It's been over 35 years since that first time. I still remember standing in awe, watching a talented pet groomer give a dog a haircut. She handled her clippers with ease. The long fur fell away like a hot knife through butter. The end result was smooth and gorgeous. And she was fast - super fast. She made the whole process seems so simple.
The first time I tried, I quickly discovered it was not simple. Those initial attempts were pretty pathetic. Saying my first efforts were rough and choppy would be polite. There were long tufts hanging out everywhere. I was frustrated beyond belief. I was determined to master the skill. After all, the groomer I had been watching proved it could be done. It was simple - I just had to focus and figure it out.
Fast forward a few years of practice and a couple hundred dogs later, and I could make any dog look amazing. When I did a simple haircut on a pet, the fur fell away like a hot knife through butter. The end result was smooth and appealing. I could finish dogs in no time. I'd gotten very efficient with my clippers. It took years of hard work. There were years of standing on my feet until they throbbed, working until my hands and shoulders ached. However, my pain can be your gain. Here are a few tips to enhance your speed when it comes to simple, low maintenance haircuts:
• Use the most powerful clipper you can afford and are comfortable holding. Duel speeds or variable speed clippers are great options.
• Work with the natural lay of the coat. You can work with or against the grain. If you reverse clip, the end result will leave that fur approximately two blade lengths shorter than working with the natural lay of the coat.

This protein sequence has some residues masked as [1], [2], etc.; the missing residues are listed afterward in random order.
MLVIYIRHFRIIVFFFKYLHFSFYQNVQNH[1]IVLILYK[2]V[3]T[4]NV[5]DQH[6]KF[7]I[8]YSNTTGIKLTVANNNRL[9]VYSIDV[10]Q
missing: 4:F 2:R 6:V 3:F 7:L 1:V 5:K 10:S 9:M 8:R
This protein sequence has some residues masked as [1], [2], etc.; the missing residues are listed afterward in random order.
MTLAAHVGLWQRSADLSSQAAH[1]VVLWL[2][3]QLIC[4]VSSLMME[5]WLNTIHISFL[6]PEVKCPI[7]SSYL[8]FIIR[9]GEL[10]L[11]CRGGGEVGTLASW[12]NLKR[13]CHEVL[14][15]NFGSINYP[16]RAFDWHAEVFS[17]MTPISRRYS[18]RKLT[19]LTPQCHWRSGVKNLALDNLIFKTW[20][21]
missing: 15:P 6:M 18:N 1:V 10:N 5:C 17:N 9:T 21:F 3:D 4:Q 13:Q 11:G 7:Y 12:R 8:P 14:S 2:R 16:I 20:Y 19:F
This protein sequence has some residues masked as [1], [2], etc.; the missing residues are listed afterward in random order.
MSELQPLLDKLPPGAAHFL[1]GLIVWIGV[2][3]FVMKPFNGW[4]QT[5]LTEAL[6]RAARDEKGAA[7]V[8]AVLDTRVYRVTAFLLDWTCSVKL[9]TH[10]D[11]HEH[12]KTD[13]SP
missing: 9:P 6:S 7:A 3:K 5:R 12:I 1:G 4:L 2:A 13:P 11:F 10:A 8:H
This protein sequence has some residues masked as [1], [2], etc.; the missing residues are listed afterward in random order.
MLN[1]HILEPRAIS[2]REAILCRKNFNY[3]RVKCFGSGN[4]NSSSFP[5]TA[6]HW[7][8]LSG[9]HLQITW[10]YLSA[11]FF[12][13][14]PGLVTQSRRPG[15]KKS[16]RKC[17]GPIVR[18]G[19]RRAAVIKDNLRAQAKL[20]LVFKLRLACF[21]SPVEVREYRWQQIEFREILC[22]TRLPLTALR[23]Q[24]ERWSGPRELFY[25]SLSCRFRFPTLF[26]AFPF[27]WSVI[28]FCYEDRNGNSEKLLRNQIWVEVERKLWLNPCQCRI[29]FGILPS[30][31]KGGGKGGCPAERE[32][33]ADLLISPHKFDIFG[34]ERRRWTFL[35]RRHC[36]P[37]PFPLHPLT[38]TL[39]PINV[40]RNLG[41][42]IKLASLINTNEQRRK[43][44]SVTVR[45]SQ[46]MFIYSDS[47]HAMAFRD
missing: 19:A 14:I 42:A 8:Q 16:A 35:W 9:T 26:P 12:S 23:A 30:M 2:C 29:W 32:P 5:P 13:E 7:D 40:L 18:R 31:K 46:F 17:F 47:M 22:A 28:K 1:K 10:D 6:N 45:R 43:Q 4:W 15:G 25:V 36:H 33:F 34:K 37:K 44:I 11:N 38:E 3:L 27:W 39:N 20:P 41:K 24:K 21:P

• For a large majority of low maintenance trims done with a #4F, #5F, or a #7F blade with the grain, you will go over the pet three times before it's really smooth.
- The first time removes the bulk.
- The second time takes out the high spots.
- The third time erases what you missed.
- The strokes are long and smooth. They overlap slightly. I often tell students to think about a hay field. The farmer wants to be as efficient as possible - but he doesn't want to miss anything, either. Most farmers work in nice, neat rows as they cut hay, slightly overlapping each row to ensure they don't miss any portion of the field. Think about the dog's body in the same manner. It's a hay field. Your clipper is the tractor. You want it done right... and you want to be done before the dinner bell rings.
- When clipping the legs, remember the actual contact of the cutting blade is minimal due to the shape of the surface. It's round - like a pencil. Only a few teeth will make contact with the surface as you run the clipper down the leg. Thus, on legs you need multiple passes to get the same effect as three passes on the larger flat surface of the body. You can clearly see this relationship by simply running a blade down your own finger and looking at the blade's point of contact.
Back brush. Back brush. Back brush!
You'll always get a smoother cut on a dog that is clean and the coat has been fluffed. Once you make the initial pass to remove the bulk of the long coat, it's time to pick up the brush.
Back brush the entire dog and go over it a second time. On the third pass, again gently back brush the entire area that needs final attention. Did you get that? Back brush!
When do you know you are done? You are done clipping when there is no more coat coming off the dog after it has been washed, dried, and effectively back brushed. Period.
Clipper work on a low maintenance haircut style can be extremely frustrating for new groomer. But once you master the clipper and understand how to work with the coat, it becomes second nature. It becomes simple. You become fast. And you will be able to perform the haircut safely with great precision. You can do it. It just takes focus.
Happy Trimming, Melissa